When Jeff Foreman bought his home in senior-oriented Sun City, he traded a condo in New York City for a suburban neighborhood that seemed social and active.
But with the new neighborhood near Bluffton came a homeowners association, which made Foreman's plans to reduce his carbon footprint a challenge.
Sun City, an 8,000-plus-rooftop community for those 55 and older, has been under construction since 1994. More than 16,000 people live there now, but it isn't completed yet. Interspersed among the 9 square miles of houses are more amenities than in some towns, including six swimming pools, three golf courses and a performing arts center.
It's also governed by an HOA, which is common in planned communities along the coast. Foreman, who'd dealt with a condo group before, thought he knew the ropes and was confident that a plan to put solar panels on his home would work out.
Ultimately, it took 10 hearings or appeals over the course of a year to install the array. A small sliver of the setup would have been visible from a golf course, breaking the rules at the time Foreman started the process, so he also had to remove a third of the panels he originally intended to install.
The process is just the latest example of the hurdles that HOAs can present for property owners who want to go green.
"It’s been a thorn in the solar industry’s side for years," said Tom Ferraro, of solar installer with Carolina Energy Conservation.
In rare cases, HOAs have blocked the panels completely, such as the case of a Mount Pleasant man who was denied by his neighborhood group in 2017.
Another homeowner in North Myrtle Beach was similarly stonewalled, Ferraro said, and came up with a creative solution: installing an array on a backyard slope between the house and the Intracoastal Waterway.
"Everybody doesn't have that ability," Ferraro said. "Everybody doesn't live on a river with a bank."
'The right thing to do'
In Sun City, a group of residents banded together last year to push their governing association on the issue.
At the time, solar was on just 20 of the thousands of rooftops in the community.
Massachusetts native David Smith learned about the restrictions while preparing a presentation on fighting climate change for an Earth Day celebration last year. He and Foreman both said they wanted to install solar because the energy source does not produce planet-warming carbon emissions.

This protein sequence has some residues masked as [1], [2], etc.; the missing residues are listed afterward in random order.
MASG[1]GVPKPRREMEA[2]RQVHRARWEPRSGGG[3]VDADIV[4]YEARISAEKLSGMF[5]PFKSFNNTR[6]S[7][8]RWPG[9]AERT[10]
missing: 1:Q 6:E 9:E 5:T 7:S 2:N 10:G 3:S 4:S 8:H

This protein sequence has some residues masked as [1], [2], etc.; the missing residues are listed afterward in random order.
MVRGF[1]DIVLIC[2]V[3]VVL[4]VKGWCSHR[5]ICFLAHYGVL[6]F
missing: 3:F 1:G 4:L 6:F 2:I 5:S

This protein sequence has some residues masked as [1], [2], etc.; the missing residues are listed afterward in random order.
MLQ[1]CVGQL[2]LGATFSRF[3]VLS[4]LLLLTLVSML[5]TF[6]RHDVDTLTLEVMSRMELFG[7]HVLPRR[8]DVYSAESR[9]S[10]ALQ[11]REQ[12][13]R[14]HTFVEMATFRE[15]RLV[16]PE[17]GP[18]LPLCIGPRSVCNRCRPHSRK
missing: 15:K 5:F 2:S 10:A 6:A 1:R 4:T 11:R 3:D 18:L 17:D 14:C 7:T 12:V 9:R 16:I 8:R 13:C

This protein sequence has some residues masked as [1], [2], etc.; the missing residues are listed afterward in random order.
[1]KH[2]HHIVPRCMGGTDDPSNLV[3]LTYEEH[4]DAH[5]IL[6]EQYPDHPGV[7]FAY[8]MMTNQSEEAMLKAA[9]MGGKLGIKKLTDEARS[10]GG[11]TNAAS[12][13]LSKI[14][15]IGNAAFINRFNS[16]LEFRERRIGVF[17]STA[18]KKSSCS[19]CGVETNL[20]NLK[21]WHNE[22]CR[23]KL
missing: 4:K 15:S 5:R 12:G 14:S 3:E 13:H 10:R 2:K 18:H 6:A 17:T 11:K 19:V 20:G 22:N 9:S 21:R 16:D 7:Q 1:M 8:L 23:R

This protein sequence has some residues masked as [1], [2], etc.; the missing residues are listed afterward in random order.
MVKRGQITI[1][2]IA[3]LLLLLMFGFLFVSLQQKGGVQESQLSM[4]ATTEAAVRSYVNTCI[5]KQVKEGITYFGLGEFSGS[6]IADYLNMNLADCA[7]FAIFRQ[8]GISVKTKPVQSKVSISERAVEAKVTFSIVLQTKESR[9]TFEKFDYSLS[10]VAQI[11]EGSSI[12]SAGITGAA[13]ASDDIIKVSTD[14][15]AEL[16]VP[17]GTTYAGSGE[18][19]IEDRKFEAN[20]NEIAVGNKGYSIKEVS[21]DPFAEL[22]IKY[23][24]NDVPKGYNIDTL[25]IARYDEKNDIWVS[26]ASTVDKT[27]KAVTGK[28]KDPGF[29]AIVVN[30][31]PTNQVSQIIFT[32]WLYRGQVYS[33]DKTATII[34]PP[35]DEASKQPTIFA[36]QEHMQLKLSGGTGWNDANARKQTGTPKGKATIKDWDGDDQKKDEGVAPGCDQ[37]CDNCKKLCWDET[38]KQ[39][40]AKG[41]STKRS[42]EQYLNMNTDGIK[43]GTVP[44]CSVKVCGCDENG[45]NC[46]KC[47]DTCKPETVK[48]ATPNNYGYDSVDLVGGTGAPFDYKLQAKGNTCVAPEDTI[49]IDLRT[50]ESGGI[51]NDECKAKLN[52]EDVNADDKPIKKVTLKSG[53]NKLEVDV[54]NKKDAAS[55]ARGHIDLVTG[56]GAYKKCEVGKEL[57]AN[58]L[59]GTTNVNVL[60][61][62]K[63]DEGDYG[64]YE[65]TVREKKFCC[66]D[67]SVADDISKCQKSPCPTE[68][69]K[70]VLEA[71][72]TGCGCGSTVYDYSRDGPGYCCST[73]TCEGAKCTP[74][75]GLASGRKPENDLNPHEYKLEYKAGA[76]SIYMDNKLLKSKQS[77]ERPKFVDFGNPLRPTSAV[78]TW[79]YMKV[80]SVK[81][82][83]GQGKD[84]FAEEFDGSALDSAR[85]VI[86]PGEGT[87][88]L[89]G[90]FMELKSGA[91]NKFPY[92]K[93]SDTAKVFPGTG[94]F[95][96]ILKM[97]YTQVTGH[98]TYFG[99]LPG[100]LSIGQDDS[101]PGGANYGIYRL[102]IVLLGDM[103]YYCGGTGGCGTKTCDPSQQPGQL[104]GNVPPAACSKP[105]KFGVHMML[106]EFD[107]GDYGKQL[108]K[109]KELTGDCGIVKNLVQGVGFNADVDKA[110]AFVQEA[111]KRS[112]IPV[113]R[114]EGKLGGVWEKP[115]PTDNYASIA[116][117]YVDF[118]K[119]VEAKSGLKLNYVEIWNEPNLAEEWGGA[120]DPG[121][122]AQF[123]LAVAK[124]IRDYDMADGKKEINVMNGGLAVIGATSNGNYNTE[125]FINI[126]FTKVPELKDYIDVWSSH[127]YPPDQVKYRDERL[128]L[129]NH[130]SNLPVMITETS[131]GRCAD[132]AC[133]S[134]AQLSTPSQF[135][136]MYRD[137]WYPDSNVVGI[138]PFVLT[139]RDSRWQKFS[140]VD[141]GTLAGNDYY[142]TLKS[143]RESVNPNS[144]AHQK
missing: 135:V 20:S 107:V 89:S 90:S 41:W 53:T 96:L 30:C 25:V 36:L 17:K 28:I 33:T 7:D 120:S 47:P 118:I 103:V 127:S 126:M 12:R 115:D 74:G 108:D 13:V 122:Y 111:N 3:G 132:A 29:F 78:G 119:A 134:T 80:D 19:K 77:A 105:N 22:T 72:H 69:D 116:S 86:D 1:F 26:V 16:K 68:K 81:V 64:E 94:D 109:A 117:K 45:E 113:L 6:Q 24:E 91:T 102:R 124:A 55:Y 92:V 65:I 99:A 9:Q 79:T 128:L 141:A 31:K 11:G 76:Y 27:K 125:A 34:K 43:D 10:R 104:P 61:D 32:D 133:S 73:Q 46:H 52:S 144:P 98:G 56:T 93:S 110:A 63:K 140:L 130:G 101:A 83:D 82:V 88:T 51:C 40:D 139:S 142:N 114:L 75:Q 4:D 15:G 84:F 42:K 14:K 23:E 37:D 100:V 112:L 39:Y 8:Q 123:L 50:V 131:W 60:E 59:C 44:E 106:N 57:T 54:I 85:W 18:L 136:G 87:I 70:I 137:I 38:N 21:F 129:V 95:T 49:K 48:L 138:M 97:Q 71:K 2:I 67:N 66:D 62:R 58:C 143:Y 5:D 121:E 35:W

The vast majority of scientists agree carbon dioxide released from burning fossil fuels is steadily raising average temperatures around the Earth, and by extension, raising sea levels and contributing to more intense rainfall.
"It's the right thing to do," Smith said. "It’s a small thing that my wife and I can do for the future, for the world."
So with that motivation, the Global Climate Change Group in Sun City convinced the HOA board to survey residents about whether they were okay with solar panels on the side and rear roofs of homes. More than 70 percent of respondents said the community should allow three new options for panel placement that were ultimately approved.
Putting a panel on the front of a home was not presented as an option and is still banned.
Regardless, a group of residents stood up and cheered in the meeting where the rules were officially changed, said Brad Phillips, the community's general manager. Phillips said the board approved the recent changes in response to community wishes.
Foreman and Smith said they had heard from some residents who didn't want to see the panels in their neighborhood during the survey. But Phillips said the HOA hasn't received complaints about the changes yet.
Ferraro said that many HOA rules banning solar harken back to a time when the panels produced more glare and were generally less pleasant to look at. State Sen. Tom Davis, R-Beaufort, agrees.
"What you’re dealing with today is a reality that's materially different" than when some HOA rules were written decades ago, Davis said.
The lawmaker said he's sympathetic to property owners who have clashed with neighborhood boards over solar. He plans to address the issue this session with new legislation.
That'll be a tricky process, however, because a provision of the state's Constitution that bars interference with private contracts. There are a few exceptions in the case of an overriding public policy interest, like stopping racial discrimination or predatory lending.
Davis said HOA covenants are themselves private contracts, but that it might be possible to target some older agreements written before solar technology advanced.
The 2017 failure of the V.C. Summer nuclear reactor project in Fairfield County has broadened acceptance of alternative energies, he added.
"I think there's a window of opportunity here, but you have to be cautious," Davis said.